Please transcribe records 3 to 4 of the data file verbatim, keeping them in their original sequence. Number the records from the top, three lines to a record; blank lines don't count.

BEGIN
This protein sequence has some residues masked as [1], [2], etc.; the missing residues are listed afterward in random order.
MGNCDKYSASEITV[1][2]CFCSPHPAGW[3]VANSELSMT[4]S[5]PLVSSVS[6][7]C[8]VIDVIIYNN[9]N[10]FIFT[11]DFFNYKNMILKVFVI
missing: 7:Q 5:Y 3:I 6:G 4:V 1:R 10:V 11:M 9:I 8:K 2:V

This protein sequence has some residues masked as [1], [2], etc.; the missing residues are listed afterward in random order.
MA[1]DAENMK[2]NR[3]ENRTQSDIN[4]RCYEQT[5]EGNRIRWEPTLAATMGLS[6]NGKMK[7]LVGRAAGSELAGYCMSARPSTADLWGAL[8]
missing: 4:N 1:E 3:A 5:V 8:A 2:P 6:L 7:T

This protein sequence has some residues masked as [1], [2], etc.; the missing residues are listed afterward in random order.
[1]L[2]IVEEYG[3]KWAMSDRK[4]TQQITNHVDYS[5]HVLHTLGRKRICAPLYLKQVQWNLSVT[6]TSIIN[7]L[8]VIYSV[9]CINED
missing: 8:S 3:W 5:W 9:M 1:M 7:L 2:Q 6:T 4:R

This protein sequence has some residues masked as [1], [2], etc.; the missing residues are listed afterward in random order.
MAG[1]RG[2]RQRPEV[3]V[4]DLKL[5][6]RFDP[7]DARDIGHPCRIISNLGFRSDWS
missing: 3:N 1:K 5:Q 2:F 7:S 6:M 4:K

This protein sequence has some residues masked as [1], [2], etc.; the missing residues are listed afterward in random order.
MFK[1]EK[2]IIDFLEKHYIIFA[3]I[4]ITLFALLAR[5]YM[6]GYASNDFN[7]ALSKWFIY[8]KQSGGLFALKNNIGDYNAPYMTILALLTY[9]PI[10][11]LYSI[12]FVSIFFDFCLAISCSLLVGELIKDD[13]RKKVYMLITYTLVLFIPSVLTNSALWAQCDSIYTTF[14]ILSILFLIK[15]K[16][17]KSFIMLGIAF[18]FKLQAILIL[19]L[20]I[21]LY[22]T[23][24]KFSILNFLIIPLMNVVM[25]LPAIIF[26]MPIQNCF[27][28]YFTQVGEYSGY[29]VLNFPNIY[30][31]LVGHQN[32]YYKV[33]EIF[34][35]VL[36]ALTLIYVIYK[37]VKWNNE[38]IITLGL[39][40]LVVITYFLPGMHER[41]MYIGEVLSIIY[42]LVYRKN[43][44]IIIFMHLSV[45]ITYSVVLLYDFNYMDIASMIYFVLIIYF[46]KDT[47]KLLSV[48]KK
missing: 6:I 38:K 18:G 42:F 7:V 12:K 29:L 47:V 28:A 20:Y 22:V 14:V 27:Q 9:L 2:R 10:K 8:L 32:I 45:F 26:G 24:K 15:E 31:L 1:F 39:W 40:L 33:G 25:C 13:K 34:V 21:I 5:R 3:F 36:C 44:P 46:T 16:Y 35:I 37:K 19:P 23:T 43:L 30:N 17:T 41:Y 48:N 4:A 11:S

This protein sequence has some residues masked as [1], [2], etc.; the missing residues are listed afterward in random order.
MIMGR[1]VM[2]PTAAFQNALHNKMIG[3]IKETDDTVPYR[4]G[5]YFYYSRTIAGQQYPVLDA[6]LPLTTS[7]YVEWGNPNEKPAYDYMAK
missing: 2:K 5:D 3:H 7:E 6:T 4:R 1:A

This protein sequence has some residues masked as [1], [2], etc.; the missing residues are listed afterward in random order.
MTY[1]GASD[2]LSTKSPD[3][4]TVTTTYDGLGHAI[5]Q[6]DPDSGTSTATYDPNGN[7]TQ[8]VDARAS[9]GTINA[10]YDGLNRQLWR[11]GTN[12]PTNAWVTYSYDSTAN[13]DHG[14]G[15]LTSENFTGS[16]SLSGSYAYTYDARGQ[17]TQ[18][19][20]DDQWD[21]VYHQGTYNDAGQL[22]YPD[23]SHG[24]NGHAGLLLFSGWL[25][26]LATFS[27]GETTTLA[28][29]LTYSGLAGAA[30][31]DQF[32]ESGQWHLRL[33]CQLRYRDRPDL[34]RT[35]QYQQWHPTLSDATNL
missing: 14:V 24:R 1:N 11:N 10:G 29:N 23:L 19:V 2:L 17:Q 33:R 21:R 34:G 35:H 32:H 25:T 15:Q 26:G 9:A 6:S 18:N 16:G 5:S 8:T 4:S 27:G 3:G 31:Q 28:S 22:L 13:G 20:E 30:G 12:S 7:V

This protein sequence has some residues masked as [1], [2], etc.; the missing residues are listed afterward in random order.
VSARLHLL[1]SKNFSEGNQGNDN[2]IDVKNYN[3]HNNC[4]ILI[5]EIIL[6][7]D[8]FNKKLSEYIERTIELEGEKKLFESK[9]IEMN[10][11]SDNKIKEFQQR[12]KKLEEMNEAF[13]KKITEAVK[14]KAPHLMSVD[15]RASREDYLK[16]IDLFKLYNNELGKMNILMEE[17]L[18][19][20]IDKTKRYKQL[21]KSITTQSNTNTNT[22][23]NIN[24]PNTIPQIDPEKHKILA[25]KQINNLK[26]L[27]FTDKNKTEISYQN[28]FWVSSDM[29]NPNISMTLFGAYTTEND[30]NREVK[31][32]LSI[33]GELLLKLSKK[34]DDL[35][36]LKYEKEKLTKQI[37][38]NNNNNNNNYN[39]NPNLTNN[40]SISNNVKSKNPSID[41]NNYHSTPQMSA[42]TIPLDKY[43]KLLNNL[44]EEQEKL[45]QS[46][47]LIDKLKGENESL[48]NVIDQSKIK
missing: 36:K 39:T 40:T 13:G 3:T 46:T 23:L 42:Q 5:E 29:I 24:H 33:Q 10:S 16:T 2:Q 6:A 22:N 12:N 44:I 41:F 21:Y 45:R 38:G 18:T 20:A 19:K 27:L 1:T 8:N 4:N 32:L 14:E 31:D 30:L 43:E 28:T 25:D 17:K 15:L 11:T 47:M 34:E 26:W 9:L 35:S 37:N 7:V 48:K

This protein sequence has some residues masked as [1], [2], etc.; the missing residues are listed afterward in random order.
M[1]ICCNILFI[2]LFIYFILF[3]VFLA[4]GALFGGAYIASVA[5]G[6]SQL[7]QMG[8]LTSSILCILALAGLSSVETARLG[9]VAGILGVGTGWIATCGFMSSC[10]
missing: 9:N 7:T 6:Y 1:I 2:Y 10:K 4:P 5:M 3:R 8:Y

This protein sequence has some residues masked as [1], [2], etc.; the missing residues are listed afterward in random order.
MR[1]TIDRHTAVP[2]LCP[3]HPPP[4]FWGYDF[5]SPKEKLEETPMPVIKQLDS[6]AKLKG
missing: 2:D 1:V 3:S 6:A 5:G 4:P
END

This protein sequence has some residues masked as [1], [2], etc.; the missing residues are listed afterward in random order.
[1]L[2]IVEEYG[3]KWAMSDRK[4]TQQITNHVDYS[5]HVLHTLGRKRICAPLYLKQVQWNLSVT[6]TSIIN[7]L[8]VIYSV[9]CINED
missing: 8:S 3:W 5:W 9:M 1:M 7:L 2:Q 6:T 4:R

This protein sequence has some residues masked as [1], [2], etc.; the missing residues are listed afterward in random order.
MAG[1]RG[2]RQRPEV[3]V[4]DLKL[5][6]RFDP[7]DARDIGHPCRIISNLGFRSDWS
missing: 3:N 1:K 5:Q 2:F 7:S 6:M 4:K